Cell Phones and Driving - Opinion Paper Analytical Essay

Review of an op-ed stating that a law banning cellphone use while driving is unnecessary.
# 150629 | 1,488 words | 7 sources | MLA | 2010 | US
Published on Mar 28, 2012 in Political Science (State and Local Politics)

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This paper reviews and analyzes Hasso Hering's op-ed about his disapproval of the new bill that the Transportation Committee of the Oregon House just endorsed. According to the paper, this bill is meant to improve road safety by setting a $90 fine for the use of a hand-held cell phone while driving. Hering, however, shows why he believes the bill to be unnecessary, further cites states that the Department of Transportation (ODOT) as his main defense, Hering makes the claim that there is no direct connection between cell phones and accidents. The tone of the paper, however, changes, taking issue with Hering's beliefs about driving while using a cell phone. Various studies are cited that show the dangers of this practice. The paper concludes by stating the importance of supporting the Oregon bill.

From the Paper:

"All of Hering's supports are studies done by the ODOT. Hering reports that, "A spokes person at the state Transportation Department says, "generally speaking, reported cell phone use in crashes is negligible..." Also according to ODOT, "reports and studies show that hands-free and hand-held still have the same general impact on the distraction of the driver, but none of the studies are Oregon-based," and "there is no clear link between the frequency of accidents and cell phone usage." Hering brings his op-ed to an end saying, "It's common sense that crashes are likely when drivers pay no attention to the road," and there is no reason for the government to inflict yet another public safety law."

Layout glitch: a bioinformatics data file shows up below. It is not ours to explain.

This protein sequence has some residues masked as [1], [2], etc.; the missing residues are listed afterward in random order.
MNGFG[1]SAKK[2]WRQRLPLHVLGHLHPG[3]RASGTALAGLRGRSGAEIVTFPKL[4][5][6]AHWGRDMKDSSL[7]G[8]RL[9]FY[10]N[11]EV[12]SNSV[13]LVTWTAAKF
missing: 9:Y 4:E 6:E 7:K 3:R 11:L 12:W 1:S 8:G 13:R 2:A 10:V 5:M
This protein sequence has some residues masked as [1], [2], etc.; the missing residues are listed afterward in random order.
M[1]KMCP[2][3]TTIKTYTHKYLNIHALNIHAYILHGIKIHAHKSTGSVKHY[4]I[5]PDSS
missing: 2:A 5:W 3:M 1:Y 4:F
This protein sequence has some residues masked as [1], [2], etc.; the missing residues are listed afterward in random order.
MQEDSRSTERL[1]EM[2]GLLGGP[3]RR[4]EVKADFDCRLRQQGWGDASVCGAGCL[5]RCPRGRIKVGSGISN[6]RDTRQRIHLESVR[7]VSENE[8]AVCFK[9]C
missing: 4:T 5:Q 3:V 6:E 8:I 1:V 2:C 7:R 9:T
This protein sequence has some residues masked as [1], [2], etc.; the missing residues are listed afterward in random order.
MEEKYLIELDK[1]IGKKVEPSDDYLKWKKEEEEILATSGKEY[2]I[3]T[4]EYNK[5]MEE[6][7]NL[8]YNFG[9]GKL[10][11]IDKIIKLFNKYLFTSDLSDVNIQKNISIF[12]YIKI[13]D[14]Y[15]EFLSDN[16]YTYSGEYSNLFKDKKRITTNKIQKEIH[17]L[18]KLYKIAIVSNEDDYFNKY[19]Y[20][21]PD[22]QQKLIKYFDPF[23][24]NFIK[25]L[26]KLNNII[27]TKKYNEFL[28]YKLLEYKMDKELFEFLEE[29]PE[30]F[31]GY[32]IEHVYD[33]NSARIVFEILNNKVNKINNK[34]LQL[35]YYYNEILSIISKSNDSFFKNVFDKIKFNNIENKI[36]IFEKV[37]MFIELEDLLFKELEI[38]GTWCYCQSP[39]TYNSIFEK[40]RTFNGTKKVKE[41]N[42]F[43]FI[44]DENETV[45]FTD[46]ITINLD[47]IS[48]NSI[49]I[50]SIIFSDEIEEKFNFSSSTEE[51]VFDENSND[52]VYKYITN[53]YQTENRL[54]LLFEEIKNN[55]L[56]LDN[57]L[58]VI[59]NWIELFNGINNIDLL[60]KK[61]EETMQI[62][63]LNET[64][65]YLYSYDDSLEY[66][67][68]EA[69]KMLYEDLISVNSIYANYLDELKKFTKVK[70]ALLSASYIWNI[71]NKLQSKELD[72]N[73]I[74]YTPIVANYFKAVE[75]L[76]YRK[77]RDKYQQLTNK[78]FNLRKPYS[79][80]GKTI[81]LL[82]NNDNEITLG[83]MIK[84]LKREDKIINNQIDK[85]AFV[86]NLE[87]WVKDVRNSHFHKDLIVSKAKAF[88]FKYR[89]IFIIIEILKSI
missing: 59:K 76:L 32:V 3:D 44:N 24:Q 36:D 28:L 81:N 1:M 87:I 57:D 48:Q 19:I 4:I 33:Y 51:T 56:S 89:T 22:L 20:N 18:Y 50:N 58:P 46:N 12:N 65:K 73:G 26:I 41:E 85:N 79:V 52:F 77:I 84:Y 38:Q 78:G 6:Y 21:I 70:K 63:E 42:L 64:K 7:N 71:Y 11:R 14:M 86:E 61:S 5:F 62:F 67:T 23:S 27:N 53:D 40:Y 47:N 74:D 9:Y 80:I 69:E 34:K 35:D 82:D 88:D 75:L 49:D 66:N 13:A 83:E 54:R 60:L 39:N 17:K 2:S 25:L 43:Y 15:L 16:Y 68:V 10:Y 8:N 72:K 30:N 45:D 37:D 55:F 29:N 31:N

"Hering believes that we already have enough driving laws and that the last thing we need is one more. The bill does not apply to hands-free accessories, and Hering believes that wipes out any rationale for the bill. Stating, "...drivers get distracted by talking and listening by telephone... regardless of whether they hold something to their ear." Overall, he believes this ban is an encroachment on our civil liberties and is going beyond public safety."

Sample of Sources Used:

  • Britt, Robert Roy. "Drivers on Cell Phones Kill Thousands, Snarl Traffic." Live Science. 01 Feb. 2005. 11 May 2009 <http://www.livescience.com/technology/050201_cell_danger.html>.
  • Britt, Robert Roy. "Study: Talking on Cell Phone as Dangerous as Driving Drunk." Fox News. 30 June 2006. 12 May 2009 <http://www.foxnews.com/story/0,2933,201586,00.html>.
  • "Drivers on Cell Phones Are as Bad as Drunks." University of Utah News. 29 June 2006. 25 May 2009 <http://www.unews.utah.edu/p/?r=062206-1>.
  • Dye, Lee. "Why Cell Phones and Driving Don't Mix." ABC News. 29 June 2005. 18 May 2009 <http://abcnews.go.com/Technology/DyeHard/story?id=889064&page=1>.
  • Hering, Hasso. "Do we really need this ban?" Editorial. Democrat Herald [Albany] 27 Apr. 2009, Opinion sec.: 1-1. Albany Democrat Herald. 27 Apr. 2009. 2 May 2009 <http://www.democratherald.com/articles/2009/05/04/news/opinion/from_last_week/7edi01_ban042709.txt>.

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Cell Phones and Driving - Opinion Paper (2012, March 28) Retrieved March 06, 2021, from https://www.academon.com/analytical-essay/cell-phones-and-driving-opinion-paper-150629/

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"Cell Phones and Driving - Opinion Paper" 28 March 2012. Web. 06 March. 2021. <https://www.academon.com/analytical-essay/cell-phones-and-driving-opinion-paper-150629/>